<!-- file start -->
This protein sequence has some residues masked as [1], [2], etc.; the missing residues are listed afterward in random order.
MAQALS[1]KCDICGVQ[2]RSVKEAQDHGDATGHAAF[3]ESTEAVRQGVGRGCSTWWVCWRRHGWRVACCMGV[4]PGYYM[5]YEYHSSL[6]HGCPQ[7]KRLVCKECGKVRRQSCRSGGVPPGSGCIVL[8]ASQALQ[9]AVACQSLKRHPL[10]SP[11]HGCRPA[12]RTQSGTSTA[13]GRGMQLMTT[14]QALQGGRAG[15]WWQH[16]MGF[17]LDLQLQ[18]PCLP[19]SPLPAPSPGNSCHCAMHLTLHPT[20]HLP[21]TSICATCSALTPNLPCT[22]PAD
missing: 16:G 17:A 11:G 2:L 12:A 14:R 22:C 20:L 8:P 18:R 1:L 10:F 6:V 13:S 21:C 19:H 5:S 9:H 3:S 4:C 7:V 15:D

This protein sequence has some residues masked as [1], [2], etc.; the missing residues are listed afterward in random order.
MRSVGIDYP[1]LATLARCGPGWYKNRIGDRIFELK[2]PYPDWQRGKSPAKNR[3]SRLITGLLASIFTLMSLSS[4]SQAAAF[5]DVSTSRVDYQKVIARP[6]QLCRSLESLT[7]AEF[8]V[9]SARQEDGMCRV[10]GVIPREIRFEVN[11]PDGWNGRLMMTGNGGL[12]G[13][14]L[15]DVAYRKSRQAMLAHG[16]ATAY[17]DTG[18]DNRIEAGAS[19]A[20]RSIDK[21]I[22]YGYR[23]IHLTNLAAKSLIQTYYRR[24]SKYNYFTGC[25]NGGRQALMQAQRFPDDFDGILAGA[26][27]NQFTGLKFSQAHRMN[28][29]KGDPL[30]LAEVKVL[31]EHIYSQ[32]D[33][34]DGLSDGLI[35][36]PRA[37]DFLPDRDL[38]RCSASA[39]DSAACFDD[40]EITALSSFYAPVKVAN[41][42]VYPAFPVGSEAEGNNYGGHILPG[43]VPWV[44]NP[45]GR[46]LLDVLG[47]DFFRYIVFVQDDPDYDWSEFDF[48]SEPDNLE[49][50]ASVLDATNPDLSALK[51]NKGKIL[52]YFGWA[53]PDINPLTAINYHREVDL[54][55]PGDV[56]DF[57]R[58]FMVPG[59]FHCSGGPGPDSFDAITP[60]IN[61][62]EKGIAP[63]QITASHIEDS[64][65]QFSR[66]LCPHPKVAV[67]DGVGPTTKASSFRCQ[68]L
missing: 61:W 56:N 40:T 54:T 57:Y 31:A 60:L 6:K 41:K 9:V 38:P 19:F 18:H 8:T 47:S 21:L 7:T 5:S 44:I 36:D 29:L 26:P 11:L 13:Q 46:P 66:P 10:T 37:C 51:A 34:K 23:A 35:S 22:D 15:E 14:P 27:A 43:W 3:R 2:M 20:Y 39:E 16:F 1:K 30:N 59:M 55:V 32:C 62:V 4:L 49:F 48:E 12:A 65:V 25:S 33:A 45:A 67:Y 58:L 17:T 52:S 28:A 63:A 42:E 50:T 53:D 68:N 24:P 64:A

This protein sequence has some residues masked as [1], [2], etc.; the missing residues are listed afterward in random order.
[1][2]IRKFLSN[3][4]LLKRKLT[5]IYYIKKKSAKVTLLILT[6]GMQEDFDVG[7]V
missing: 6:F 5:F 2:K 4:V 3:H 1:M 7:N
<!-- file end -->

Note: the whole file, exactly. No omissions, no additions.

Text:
This protein sequence has some residues masked as [1], [2], etc.; the missing residues are listed afterward in random order.
MAQALS[1]KCDICGVQ[2]RSVKEAQDHGDATGHAAF[3]ESTEAVRQGVGRGCSTWWVCWRRHGWRVACCMGV[4]PGYYM[5]YEYHSSL[6]HGCPQ[7]KRLVCKECGKVRRQSCRSGGVPPGSGCIVL[8]ASQALQ[9]AVACQSLKRHPL[10]SP[11]HGCRPA[12]RTQSGTSTA[13]GRGMQLMTT[14]QALQGGRAG[15]WWQH[16]MGF[17]LDLQLQ[18]PCLP[19]SPLPAPSPGNSCHCAMHLTLHPT[20]HLP[21]TSICATCSALTPNLPCT[22]PAD
missing: 16:G 17:A 11:G 2:L 12:A 14:R 22:C 20:L 8:P 18:R 1:L 10:F 6:V 13:S 21:C 19:H 5:S 9:H 3:S 4:C 7:V 15:D

This protein sequence has some residues masked as [1], [2], etc.; the missing residues are listed afterward in random order.
MRSVGIDYP[1]LATLARCGPGWYKNRIGDRIFELK[2]PYPDWQRGKSPAKNR[3]SRLITGLLASIFTLMSLSS[4]SQAAAF[5]DVSTSRVDYQKVIARP[6]QLCRSLESLT[7]AEF[8]V[9]SARQEDGMCRV[10]GVIPREIRFEVN[11]PDGWNGRLMMTGNGGL[12]G[13][14]L[15]DVAYRKSRQAMLAHG[16]ATAY[17]DTG[18]DNRIEAGAS[19]A[20]RSIDK[21]I[22]YGYR[23]IHLTNLAAKSLIQTYYRR[24]SKYNYFTGC[25]NGGRQALMQAQRFPDDFDGILAGA[26][27]NQFTGLKFSQAHRMN[28][29]KGDPL[30]LAEVKVL[31]EHIYSQ[32]D[33][34]DGLSDGLI[35][36]PRA[37]DFLPDRDL[38]RCSASA[39]DSAACFDD[40]EITALSSFYAPVKVAN[41][42]VYPAFPVGSEAEGNNYGGHILPG[43]VPWV[44]NP[45]GR[46]LLDVLG[47]DFFRYIVFVQDDPDYDWSEFDF[48]SEPDNLE[49][50]ASVLDATNPDLSALK[51]NKGKIL[52]YFGWA[53]PDINPLTAINYHREVDL[54][55]PGDV[56]DF[57]R[58]FMVPG[59]FHCSGGPGPDSFDAITP[60]IN[61][62]EKGIAP[63]QITASHIEDS[64][65]QFSR[66]LCPHPKVAV[67]DGVGPTTKASSFRCQ[68]L
missing: 61:W 56:N 40:T 54:T 57:Y 31:A 60:L 6:K 41:K 9:V 38:P 19:F 18:H 8:T 47:S 21:L 7:T 5:S 44:I 36:D 29:L 26:P 11:L 13:Q 46:P 66:P 10:T 37:C 51:A 34:K 23:A 35:S 22:D 15:E 14:P 27:A 43:W 3:R 2:M 20:Y 39:E 16:F 1:K 30:N 59:M 55:V 32:C 62:V 4:L 49:F 48:E 12:A 65:V 25:S 33:A 45:A 67:Y 58:L 17:T 52:S 28:A 63:A 42:E 50:T 53:D 68:N 24:P 64:A

This protein sequence has some residues masked as [1], [2], etc.; the missing residues are listed afterward in random order.
[1][2]IRKFLSN[3][4]LLKRKLT[5]IYYIKKKSAKVTLLILT[6]GMQEDFDVG[7]V
missing: 6:F 5:F 2:K 4:V 3:H 1:M 7:N